Thoughts From 10 Months On The Road

“Please fill in your phone number and your address, miss.”
“Oh. I don’t have a phone number.”
The man looks up from his paper.”No phone number? All right. Just your address then.”
“Sorry, I don’t have an address either.” 
This time the man puts away the paper and looks at me suspiciously. “You don’t have an address?”
“No.”
“Where do you live?” 
“Well … Nowhere and everywhere.” 
“So you’re homeless?”
“No, not really. Well, yes, kind of. But no. I just travel around from place to place full time.” 
The man sighs. “Just sign here, miss.” I sign the form and he gives me the key for my hotel room. 

This has happened to me before. Not just this once, but several times. I have been traveling full time for 10 months now and I do not have an address. Not in Denmark and not anywhere else. I don’t mind. I like it. I have trouble staying put in one place, so what do I need an address for? You could argue that I need somewhere to receive my post, but I don’t need post. If people want to get in touch with me they can send me an email. 

I suppose some people would say that ‘I’ve lost touch with the real world’. They see me on Facebook wandering aimlessly around from place to place without staying longer than I need to. Longer than I want to. 
I must admit that I sometimes wait for my Mum or my Dad to call me up and say: “All right, Zascha. That’s it. Time to snap out of your dream world. Time to come back home, settle down, get a degree, get a proper job and find a husband.” But they’re not gonna do that. Well, at least not within the next couple of years. Maybe when I’m 30? 

It’s been 10 months now. 10 months of going from place to place. 10 months of not knowing exactly what it is that I’m doing, but being certain that what I’m doing is the right thing. 10 months of living the ultimate dream and adventure. And as the days go by I know that this is my life now. I’m not tired yet. I think I’ve learned more in the past 10 months than I ever did from my 10 years in school – no offence to my previous teachers. 
Granted, I’m not sure if I could use any of these skills in a corporate job, so lucky me for not wanting that. This is why I sucked as a substitute teachers. The kids absolutely loved me, but I also think they loved me for all of the wrong reasons. I actively encouraged them to seek other opportunities in life. Unconventional opportunities. I remember talking to one of the older students, a 15 year old boy. I asked him what he wanted to do with his life when he finished school.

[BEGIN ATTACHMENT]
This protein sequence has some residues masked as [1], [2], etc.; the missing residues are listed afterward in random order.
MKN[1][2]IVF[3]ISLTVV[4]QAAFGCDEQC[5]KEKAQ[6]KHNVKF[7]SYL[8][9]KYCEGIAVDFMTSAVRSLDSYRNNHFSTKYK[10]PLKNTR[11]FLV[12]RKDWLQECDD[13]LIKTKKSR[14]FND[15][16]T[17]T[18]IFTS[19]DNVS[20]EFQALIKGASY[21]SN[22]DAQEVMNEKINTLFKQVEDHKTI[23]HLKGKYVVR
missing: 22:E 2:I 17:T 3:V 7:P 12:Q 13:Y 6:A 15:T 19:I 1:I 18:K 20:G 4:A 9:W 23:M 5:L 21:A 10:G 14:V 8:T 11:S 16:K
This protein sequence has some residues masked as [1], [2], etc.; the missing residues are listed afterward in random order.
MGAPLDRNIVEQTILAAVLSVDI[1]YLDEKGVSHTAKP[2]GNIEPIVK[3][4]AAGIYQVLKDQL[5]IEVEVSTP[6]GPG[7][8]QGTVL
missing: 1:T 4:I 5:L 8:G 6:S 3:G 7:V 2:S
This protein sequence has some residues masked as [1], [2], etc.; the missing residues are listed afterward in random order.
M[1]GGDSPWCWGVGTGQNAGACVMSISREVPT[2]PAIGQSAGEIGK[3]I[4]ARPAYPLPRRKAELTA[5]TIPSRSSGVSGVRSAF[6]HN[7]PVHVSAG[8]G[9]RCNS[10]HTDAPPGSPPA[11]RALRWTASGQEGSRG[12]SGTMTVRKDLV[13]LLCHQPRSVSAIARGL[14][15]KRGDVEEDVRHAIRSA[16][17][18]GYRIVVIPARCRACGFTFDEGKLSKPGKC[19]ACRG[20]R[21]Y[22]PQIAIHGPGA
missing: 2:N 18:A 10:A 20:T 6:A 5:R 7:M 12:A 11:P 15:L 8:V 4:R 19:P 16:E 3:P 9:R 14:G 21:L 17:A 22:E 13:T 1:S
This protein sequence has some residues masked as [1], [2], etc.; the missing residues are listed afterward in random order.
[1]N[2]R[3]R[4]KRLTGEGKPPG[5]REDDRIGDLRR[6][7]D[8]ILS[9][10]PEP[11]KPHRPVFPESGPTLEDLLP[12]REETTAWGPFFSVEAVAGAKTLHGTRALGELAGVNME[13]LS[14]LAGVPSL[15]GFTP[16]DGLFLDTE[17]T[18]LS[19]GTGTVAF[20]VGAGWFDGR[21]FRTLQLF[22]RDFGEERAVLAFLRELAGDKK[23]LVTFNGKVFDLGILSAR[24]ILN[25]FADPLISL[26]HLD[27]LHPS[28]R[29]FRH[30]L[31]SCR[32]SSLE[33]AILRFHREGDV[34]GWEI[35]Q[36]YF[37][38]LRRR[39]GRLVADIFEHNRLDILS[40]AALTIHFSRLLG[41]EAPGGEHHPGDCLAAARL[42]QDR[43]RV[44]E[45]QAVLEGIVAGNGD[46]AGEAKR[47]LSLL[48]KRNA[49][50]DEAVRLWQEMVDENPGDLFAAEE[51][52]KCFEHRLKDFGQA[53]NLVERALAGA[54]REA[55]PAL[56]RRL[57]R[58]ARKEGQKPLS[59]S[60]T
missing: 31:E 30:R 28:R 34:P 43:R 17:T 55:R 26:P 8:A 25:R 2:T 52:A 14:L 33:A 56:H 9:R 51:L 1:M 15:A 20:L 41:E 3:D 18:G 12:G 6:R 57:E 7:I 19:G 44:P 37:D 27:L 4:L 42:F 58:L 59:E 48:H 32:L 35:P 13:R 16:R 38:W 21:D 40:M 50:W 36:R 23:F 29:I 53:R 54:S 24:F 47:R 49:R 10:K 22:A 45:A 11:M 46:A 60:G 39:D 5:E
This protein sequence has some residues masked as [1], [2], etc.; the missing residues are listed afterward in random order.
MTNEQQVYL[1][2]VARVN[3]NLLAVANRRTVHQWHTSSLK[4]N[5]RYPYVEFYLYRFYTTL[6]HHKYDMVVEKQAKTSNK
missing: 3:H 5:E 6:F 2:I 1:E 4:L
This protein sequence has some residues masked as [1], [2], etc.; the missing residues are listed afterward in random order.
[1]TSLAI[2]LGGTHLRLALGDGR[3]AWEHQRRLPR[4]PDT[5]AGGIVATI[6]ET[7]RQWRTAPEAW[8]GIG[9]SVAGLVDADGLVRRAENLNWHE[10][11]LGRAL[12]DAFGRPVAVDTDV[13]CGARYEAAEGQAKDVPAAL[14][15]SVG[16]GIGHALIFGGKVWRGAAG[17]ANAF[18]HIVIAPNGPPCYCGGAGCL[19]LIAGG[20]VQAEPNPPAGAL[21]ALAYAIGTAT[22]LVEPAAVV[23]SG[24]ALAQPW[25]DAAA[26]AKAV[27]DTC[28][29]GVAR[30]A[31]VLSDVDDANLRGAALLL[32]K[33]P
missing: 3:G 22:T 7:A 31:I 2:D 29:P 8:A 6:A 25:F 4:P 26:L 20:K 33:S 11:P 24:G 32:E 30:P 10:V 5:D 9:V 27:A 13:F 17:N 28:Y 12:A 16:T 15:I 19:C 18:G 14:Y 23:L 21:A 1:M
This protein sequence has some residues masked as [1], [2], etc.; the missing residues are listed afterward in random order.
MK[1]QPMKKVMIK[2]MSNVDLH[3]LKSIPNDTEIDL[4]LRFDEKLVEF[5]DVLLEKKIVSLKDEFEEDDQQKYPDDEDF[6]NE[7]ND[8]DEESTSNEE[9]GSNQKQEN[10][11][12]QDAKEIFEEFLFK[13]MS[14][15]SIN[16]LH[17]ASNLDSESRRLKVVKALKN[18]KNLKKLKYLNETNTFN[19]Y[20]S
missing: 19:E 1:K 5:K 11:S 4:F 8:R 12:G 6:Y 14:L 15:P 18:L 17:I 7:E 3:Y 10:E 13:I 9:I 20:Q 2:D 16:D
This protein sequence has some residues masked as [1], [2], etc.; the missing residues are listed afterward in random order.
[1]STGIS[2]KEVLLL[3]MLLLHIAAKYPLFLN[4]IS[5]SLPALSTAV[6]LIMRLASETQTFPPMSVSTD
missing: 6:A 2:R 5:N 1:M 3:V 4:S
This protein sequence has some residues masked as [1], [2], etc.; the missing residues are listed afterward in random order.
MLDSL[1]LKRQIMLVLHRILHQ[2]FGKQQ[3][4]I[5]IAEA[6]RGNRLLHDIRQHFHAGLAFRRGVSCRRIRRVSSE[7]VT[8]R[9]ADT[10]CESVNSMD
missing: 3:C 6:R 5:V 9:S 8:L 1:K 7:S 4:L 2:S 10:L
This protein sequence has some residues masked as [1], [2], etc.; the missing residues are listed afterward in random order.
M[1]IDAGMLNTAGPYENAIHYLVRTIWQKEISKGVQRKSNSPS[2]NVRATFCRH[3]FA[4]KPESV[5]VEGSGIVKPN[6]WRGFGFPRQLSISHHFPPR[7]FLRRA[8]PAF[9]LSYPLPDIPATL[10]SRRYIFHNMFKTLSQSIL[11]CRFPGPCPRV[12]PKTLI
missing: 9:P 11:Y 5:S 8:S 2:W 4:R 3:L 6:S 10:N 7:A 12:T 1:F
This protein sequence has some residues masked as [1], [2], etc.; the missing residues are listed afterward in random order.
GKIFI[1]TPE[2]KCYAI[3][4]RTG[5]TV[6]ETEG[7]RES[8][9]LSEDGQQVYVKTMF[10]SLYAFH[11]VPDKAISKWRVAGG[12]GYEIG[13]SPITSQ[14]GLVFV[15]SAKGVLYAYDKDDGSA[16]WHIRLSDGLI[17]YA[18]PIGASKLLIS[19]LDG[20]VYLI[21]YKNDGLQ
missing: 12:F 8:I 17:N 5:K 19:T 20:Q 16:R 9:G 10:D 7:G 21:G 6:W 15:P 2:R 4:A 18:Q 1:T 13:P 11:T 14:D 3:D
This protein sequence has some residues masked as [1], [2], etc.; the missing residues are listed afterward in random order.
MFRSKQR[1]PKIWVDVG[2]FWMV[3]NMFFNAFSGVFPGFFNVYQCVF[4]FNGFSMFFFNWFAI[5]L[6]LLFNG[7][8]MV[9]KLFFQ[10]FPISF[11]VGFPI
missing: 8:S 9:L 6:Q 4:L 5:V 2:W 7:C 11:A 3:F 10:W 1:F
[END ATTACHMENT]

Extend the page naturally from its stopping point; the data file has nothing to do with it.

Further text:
“High school, college and then med school. My parents want me to do that.” I looked at him and I said: “I asked what you wanted to do. Not what your parents want you to do.” He then told me what he wanted to do which did not involve any of the above. 

I’m lucky that my parents have always encouraged me to do what I want to do. They’ve never tried to force me to get a college degree. They’ve always said: “If this is what you want. If this is what makes you happy. Then I’m OK with it.” Sure, I’ve messed up a lot and I think they’ve always been able to see that I would mess up before it happened, but I also think that they wanted me to realize it myself. 

I know that what I’m doing is not widely accepted by society. Well, yes, maybe if you only do it for a couple of months, but not when you’re making a lifestyle out of it. But I’m OK with that. Luckily, I couldn’t care less what society thinks of feels. 
I also know that this may bite me in the butt when I’m older, but I’m willing to take the chance. Honestly, I can’t see myself doing anything else. 

So what’s in store for me next? Well, I plan to spend another 10 months on the road. And then another 10. And another 10. And another …. You see where I’m going with this. I don’t really plan ahead. I like to take things as they come. But I imagine myself ticking off experiences after experiences, see more cities, listen to more great music, trekking through more jungles, seeing more great art, meeting more amazing people, hearing more incredible life stories. I don’t plan to stop. I don’t intend to ever stop. I spent so many years trying to figure out what I was meant to do. Now I know. I’m right where I’ve always meant to be. 

Book accommodation for your next adventure right here.

6 thoughts on “Thoughts From 10 Months On The Road

  1. You go girl! Let’s hope you can indeed continue another few months/years to live like this! I am still studying at the moment, but can’t wait to hit the road like you. It is funny to read the conversation in the beginning, I think I would have reacted the same as the guy haha! Keep enjoying traveling, can’t wait to read more about your adventures! 😉

  2. I love that you have the courage to just go without any real plan. When I was younger, I was far too focussed on the long term (although, back then, there was no such thing as a digital nomad or social media!). As I get older, I get much better at just living in the moment and not needing as much of a plan. I am living life in reverse I think!

  3. The problems with being a nomad, hey? I feel the same way, especially about phone numbers. I literally am not contactable by a regular mobile or phone number but every single place requires you to provide one – so annoying! Great to see that you are enjoying your time on the road and have made it into a lifestyle 🙂

  4. That’s amazing you are traveling so much and I love your mindset about it. I lik ethat you’re like “10 and another 10” and taking it in pieces with every milestone. What a great vision.

  5. Could totally relate to your post! Same here, I just go one place at a time and don’t really have it all mapped out in my mind – I mean where is the flexibility in that, hey?

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